London, United Kingdom: Marijuana possession arrests declined sharply in 2004 following the enactment of national legal reforms downgrading marijuana from a Class B to a Class C "soft" drug.
According to data released this week by the British Home Office, police made 24,875 fewer pot possession arrests in 2004 than in 2003, a decrease of 36 percent from last year's total of 68,625 arrests. The Office estimated that the reduction in arrests saved an estimated 199,000 hours of police work.
"A year ago we reclassified cannabis on the recommendation of the advisory council on the misuse of drugs, so that the police could concentrate on the far more destructive Class A drugs," Home Office minister Caroline Flint said. "One year [later] the picture is encouraging, with significant savings in police time which can now be used to drive more serious drugs off our streets and make our communities safer."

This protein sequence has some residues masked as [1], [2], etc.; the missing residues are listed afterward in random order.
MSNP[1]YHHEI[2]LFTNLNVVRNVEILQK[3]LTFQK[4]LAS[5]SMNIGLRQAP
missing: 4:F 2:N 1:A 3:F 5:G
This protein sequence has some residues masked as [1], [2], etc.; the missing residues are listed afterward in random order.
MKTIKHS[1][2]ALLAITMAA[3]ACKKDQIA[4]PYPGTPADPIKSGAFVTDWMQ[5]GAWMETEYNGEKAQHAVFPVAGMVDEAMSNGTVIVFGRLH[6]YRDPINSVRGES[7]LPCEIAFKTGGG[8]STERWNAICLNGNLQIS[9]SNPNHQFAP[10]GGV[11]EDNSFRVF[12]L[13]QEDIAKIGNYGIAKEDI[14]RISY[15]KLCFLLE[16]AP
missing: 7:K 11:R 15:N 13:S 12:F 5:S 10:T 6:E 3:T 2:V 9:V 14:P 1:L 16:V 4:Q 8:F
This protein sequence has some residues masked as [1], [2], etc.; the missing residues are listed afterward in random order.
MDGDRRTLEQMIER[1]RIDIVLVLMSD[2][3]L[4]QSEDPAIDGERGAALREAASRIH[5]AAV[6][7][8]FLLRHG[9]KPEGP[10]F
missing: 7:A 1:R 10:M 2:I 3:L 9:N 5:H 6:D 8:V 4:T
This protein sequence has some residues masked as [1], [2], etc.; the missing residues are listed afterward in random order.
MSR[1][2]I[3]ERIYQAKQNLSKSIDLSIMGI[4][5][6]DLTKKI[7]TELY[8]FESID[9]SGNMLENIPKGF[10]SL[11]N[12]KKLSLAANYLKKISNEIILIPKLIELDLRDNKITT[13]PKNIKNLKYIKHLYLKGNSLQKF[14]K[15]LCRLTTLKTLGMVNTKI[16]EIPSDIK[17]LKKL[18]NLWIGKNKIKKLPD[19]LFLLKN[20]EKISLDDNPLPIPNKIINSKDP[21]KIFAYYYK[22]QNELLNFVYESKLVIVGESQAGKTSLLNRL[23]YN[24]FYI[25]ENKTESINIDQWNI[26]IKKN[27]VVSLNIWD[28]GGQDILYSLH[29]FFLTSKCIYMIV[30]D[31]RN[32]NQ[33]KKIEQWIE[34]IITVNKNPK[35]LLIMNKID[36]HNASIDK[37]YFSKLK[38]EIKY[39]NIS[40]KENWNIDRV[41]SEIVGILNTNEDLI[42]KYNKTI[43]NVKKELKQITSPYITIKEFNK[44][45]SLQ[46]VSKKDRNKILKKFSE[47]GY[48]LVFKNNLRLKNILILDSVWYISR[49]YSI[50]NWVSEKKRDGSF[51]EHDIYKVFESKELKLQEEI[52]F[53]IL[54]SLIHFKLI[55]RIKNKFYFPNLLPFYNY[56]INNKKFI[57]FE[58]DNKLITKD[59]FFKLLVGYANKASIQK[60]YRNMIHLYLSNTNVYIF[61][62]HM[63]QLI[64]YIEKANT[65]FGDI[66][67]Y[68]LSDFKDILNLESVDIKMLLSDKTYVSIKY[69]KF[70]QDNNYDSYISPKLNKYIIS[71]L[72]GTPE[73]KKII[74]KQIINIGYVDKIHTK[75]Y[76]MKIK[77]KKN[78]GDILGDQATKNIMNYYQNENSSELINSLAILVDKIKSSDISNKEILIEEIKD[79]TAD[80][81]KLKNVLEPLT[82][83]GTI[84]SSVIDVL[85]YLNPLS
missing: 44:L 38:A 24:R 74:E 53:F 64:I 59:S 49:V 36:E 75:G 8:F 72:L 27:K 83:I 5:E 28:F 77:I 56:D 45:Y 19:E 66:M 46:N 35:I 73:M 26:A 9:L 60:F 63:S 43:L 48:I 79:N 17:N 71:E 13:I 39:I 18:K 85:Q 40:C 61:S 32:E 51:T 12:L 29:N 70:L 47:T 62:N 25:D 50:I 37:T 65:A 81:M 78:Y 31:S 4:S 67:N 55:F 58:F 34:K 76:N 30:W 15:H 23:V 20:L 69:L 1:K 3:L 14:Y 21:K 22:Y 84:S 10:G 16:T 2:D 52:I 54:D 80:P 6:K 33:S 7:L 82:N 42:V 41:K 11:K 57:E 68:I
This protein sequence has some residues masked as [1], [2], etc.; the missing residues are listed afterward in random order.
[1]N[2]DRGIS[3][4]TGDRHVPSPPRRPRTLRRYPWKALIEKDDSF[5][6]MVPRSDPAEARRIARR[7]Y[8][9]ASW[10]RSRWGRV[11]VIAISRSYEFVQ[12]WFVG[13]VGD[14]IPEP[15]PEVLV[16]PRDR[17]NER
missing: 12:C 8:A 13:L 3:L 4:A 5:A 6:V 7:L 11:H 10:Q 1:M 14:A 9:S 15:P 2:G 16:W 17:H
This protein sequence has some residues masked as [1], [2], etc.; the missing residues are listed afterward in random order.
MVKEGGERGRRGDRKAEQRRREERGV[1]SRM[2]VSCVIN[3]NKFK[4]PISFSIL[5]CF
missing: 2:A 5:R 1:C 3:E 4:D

Under Britain's reclassification scheme, which took effect last January, individuals found possessing minor amounts of marijuana are verbally cautioned by police, but no longer arrested. (Police do retain the discretion to make an arrest under special "aggravated" circumstances, such as if marijuana is smoked on school grounds or if the marijuana possessed is deemed to be for purposes other than personal use.)
In the United States, 12 states have enacted laws decriminalizing the possession of small amounts of marijuana. Under those laws, offenders are cited and fined for possessing marijuana in lieu of a criminal arrest and prosecution.
For more information, please contact Allen St. Pierre, NORML Executive Director, at (202) 483-5500.